Home » Family » How To Be A Husband, Part 4

How To Be A Husband, Part 4

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My marriage vow is a covenant between me and my wife. And as I mentioned in closing last time, we have children now, beautiful children who are the fruit of that covenant.

Our covenant means that I’m sworn in to provide for this family however I need to provide for them. Whether my family needs emotional provision, or physical provision, or financial provision, I need to provide what they need. If they need a strong father at any given time, then I need to be strong. If they need a humble father or a humble husband, then I need to be humble. And if they need a dad or a husband that serves them, then at that time I need to be a servant.

And I think that’s how Jesus is. He is the great I Am. He is what you need Him to be at the time. Do you need a strong father? You’ve got one. Do you need a servant? Jesus washed the disciples’ feet! He is the great I Am.

That’s essentially what husbands are trying to be for their families. We’re trying to be an I Am. I do my best show my family that I will try to be what they need me to be. I cannot do it like Jesus does it, which is why ultimately we need him. The fulfillment of my wife is not me, it’s Jesus. Solus Christus. The fulfillment that my children need through a father will be through Jesus, not me. Solus Christus.

I can only be the best that I can possibly be. I will never be what Christ is to them. I can’t be. I can’t do that.

But it is my job, based on scripture. My job is to be the reflection of what Christ is. I have to be the best, and I mean the best replication of Christ that I can possibly be. And the only way that I can possibly do that is in Christ. I can only do it because the Spirit gives me the wisdom to do it.

If you’re going to be a selfish, stubborn person, or you’re going to be prideful, and you don’t want to even try, then I’m telling you, you’ll never even come close. And I think that’s where families fall apart. I think that’s where dads have lost their way. I think that’s why they give up and leave their wives and children. They say, “I can’t live up to what I’m supposed to live up to.” And that’s why we have children now who make poor decisions. Their lives are utter chaos because of the lack of a father figure.

So next time, I’ll say a bit about how to be a father. See you Friday.

4 thoughts on “How To Be A Husband, Part 4

  1. I’m still trying to figure out my faith, but this post left me feeling a little emotional. I read your words and I just *get* what you are saying.

    I grew up with (more like without) a weak father who has lived his life in the exact opposite way that you described. I guess I never believed in my heart that men– real men who take “a man’s duty” seriously and who remain committed to their families– I never thought that men like this existed. I know it sounds silly, but I honestly believed that this ideal was a figment of society’s imagination– something that wasn’t a reality. You are proof that I was wrong.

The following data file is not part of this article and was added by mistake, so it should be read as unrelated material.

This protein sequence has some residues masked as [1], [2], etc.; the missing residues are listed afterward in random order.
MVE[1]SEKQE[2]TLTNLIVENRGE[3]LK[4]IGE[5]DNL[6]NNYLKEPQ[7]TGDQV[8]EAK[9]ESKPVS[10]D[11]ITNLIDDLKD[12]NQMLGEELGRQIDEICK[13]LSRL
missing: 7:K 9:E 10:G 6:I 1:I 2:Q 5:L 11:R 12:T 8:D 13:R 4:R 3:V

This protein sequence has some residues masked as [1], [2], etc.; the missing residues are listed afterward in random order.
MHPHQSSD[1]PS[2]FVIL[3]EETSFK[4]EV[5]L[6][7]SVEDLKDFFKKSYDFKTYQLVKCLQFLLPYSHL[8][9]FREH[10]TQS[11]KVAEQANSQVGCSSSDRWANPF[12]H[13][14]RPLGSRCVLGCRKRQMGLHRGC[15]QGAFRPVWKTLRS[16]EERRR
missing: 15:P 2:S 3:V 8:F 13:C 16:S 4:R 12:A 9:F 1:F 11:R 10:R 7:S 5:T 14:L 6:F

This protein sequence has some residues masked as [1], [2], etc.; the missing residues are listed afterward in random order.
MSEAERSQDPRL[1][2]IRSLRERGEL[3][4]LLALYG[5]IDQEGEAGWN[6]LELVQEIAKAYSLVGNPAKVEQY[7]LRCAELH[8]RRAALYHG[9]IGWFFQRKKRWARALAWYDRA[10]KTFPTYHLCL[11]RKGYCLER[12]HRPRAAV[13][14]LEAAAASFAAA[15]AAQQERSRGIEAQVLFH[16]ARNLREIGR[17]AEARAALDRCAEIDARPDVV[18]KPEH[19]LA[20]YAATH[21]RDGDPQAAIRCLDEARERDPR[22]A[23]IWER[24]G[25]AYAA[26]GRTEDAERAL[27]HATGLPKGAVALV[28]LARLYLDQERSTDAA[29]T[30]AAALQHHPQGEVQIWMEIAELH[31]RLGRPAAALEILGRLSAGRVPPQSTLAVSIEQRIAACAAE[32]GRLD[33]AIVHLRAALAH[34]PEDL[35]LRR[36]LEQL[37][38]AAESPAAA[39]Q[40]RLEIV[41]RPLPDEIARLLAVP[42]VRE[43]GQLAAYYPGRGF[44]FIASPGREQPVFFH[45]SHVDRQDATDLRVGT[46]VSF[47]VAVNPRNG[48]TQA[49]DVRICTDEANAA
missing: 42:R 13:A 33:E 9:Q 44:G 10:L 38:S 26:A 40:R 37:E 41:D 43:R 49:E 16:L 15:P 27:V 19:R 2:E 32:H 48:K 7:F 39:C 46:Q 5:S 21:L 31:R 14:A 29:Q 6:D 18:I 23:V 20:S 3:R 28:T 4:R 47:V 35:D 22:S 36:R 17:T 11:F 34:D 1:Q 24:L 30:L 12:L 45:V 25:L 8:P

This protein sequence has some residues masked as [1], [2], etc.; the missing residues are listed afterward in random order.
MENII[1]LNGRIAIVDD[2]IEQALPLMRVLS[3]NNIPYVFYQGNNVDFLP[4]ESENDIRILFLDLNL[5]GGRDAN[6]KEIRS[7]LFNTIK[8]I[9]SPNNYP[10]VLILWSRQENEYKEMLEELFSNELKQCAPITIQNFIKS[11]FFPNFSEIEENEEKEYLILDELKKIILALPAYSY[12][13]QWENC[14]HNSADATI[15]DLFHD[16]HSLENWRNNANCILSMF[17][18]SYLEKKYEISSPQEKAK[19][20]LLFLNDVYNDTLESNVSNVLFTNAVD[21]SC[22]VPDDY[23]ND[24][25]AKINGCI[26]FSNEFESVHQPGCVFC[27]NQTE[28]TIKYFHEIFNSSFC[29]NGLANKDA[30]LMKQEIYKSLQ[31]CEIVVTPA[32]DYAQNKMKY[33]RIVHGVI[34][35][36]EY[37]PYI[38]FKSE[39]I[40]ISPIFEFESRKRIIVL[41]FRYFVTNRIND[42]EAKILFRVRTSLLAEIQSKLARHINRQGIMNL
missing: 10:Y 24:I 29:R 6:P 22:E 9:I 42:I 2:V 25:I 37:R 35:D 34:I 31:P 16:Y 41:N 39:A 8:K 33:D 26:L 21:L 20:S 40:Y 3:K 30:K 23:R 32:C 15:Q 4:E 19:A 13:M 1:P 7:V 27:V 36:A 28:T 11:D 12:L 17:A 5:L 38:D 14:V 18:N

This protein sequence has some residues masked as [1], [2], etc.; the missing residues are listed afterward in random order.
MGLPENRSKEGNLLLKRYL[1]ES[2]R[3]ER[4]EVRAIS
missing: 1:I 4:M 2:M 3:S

You described exactly what I seek in a future husband/father to my future children. I know he is out there somewhere! 🙂 Thank you for being such a good example.

  2. I always enjoy your blog, but this series has been especially encouraging. It solidifies my confidence that even though I’m marrying an A’s fan (ick!), the fact that he lives each day trying to reflect God and God’s love shows me how much of a blessing he is. Thanks Jeremy!

  3. Thank you for this series. I don’t always agree with what you say, but I do appreciate your saying what is in your heart. I do really really like this post. There are men out there who won’t walk away from their families. And there are women who won’t walk away from their families. I truly believe that we, as a society, have fallen away from what is important: God, family, and everyone else (friends, etc) in that order. I’m not an overly religious person but I have found faith in my Higher Power – I have always believed there is a Higher Power, but over the past 9 months of my life, I have rekindled and restrengthened my relationship with my Higher Power.

    One day I’ll post or talk to you personally about this.

    Thank you again for your words and wisdom. You are truly an inspiration.

  4. Mr. Affeldt —

    I wanted to thank you for writing this series. While I don’t agree with many aspects of what you believe, discussing these posts with a friend of mine lead me to be able to articulate much of what I do believe for the first time. That is to say, I’ve spent a lot of time in discussions saying “I disagree,” or “I don’t believe in that,” but not nearly enough time being able to say, “THIS is what I believe,” or “THIS is what’s important to me.” While our beliefs are in a very deep contrast, I wouldn’t have learned these things about myself without these entries to prompt the discussion. So thank you for them. It’s wonderful how people can learn from one another even if they’re coming at the subject from different perspectives.

    I hope your hand heals quickly and well. Look forward to seeing you play next year!


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